Peter Gabriel 1


    Moribund The Burgermeister

    Odd bubbling and beating sounds mark the beginning of the album, but when the chorus begins it all turns into a solid rock song with lots of pathos. It is the story of a disturbing case of a whole town catching St Vitusí dance. Not bad as a beginning, and the grotesque qualities leave quite a lasting impression.


    Solsbury Hill

    The second song is the most enduring hit of Gabrielís whole solo career. It begins in an unusual but driving 7/8, almost like a folk song, before it unleashes its power and ends in hunted vocal eruptions. Gabriel addresses feelings of doubt, loneliness and changes in life, topics that are quite likely to have risen in him when he left Genesis.


    Modern Love

    The song with the most bang on the album. Lots of power and a good deal of aggression are brought to bear on lyrics rich in innuendo that talk about love without feeling, desire and unfulfillment. Though the song was released as a single it soon dropped from the standard repertoire.


    Excuse Me

    Playful, silly, comedic Ė all this makes up this weird barber shop song. The lyrics are enigmatic rather stream-of-consciousness than narrative. The song creates a peculiar relaxed mood that seems a bit fishy. It is, however, a wonderfully eccentric introduction for Humdrum and its brooding mood.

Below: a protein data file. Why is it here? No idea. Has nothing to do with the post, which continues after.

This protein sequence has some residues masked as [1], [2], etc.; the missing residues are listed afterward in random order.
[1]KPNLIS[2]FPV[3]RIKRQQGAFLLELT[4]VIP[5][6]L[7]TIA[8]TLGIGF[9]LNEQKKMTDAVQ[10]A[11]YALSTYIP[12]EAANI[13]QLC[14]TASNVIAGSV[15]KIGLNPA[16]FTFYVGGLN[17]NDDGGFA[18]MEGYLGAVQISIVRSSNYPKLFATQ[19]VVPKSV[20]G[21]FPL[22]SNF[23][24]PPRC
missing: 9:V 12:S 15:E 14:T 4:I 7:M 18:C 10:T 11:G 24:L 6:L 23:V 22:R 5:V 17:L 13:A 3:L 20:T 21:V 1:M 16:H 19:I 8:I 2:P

Humdrum

    The most depressed piece on the album. Gabriel uses fantastic word imagery to describe the eponymous monotony and torpor. It begins with piano sounds that have an unusual stereo distortion. Other means used are Latin-American motives carefully placed wrong, melancholy acoustic guitars and thick blankets of synth strings. This song points ahead to how Gabriel would later combine musical and lyrics expression.


    Slowburn

    Back in the days of vinyl this would be the first song on the second, altogether weaker side of the record. The arrangements are just too pretentious and too contrived. Slowburn comes with a whining lead guitar and a strong beat. It is a bizarre love song complete with heartache. Fast changes in the speed, rattling drum fills and glam rock borrowings are meant to intrigue, but all they do is to kill of any interest in the words. There is rarely any link between the content and the music.